Dia de los Muertos in The Fruitvale: Oakland’s best festival is arguably Dia de los Muertos. In past years its attendance has surpassed many Dia de los Muertos celebrations across the country. This year, it was almost in danger of dying out but was resurrected in time for Sunday, November 1, thanks in part to Oakland’s Vice Mayor Ignacio De La Fuente. Every year on International Boulevard, the entire Fruitvale skyline transforms with rainbow-colored paper prayer flags. Sugar skulls and sweet pan de muertos pile high. But front-and-center for food concessions are from La Borinqueña Restaurant & Specialty Shop in Old Oakland; Tina “Tamale” Ramos represents with family recipes going back for generations—hopefully with some of their tasty green chile and cheese tamales.

This year more than 25 altars spill out onto the street from the ‘Vale Transit Village. A portion of them are provided by the Oakland Museum, which is currently closed for renovations. Still, they make an appearance at the festival with an interactive display and make a virtual ofrendas online. The dead fest begins at 10 a.m. with music from local Latino bands, cultural crafts and games, and shutters at 5 p.m. To get there, you could take the bus or BART to the Fruitvale station. From the escalator, follow the scent of marigolds and you’ve arrived.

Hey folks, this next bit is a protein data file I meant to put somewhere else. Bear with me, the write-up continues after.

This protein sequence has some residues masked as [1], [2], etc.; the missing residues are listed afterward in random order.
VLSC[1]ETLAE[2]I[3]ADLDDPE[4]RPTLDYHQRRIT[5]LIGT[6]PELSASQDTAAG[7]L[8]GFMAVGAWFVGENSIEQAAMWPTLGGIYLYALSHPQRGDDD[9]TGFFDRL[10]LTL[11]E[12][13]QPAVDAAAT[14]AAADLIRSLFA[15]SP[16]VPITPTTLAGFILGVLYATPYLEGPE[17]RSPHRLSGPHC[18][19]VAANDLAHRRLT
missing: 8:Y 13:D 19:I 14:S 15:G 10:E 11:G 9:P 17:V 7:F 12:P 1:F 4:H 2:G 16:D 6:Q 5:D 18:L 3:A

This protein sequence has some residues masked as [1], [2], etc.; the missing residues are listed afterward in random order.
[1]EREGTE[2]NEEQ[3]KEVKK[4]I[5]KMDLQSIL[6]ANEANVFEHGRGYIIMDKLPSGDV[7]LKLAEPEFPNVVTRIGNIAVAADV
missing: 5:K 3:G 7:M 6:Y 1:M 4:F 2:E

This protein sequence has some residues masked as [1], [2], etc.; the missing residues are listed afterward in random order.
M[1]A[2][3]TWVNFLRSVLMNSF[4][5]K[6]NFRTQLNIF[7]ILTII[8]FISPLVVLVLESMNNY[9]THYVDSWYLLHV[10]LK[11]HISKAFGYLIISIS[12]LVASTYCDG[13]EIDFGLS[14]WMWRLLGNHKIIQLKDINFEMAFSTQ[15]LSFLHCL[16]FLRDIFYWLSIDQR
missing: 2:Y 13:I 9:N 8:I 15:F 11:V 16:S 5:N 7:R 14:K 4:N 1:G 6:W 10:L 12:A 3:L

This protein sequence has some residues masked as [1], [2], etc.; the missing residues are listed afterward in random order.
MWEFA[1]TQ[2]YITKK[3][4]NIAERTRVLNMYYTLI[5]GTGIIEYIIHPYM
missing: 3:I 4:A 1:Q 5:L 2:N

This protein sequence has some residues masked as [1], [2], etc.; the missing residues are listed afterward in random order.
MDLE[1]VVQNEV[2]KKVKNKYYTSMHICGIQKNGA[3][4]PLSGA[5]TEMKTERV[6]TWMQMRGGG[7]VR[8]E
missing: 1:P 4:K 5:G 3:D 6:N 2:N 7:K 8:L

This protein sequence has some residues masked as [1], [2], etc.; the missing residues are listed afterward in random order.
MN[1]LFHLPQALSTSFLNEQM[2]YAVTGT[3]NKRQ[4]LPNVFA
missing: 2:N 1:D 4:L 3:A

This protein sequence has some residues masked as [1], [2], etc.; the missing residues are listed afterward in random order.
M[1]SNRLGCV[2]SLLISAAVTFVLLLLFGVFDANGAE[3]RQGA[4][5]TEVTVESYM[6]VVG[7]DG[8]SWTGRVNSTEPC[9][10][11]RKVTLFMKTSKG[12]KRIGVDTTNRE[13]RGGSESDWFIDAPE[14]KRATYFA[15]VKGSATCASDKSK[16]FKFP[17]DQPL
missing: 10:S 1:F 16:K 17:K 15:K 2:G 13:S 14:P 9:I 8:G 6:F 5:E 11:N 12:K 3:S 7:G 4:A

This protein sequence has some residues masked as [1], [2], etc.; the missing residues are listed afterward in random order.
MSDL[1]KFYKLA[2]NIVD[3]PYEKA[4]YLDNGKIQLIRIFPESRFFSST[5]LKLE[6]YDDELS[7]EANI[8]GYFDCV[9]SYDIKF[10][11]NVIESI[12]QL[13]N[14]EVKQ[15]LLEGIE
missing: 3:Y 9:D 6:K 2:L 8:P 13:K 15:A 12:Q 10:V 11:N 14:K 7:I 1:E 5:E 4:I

Mictecacihuatl, or the Aztec's Lady of the Dead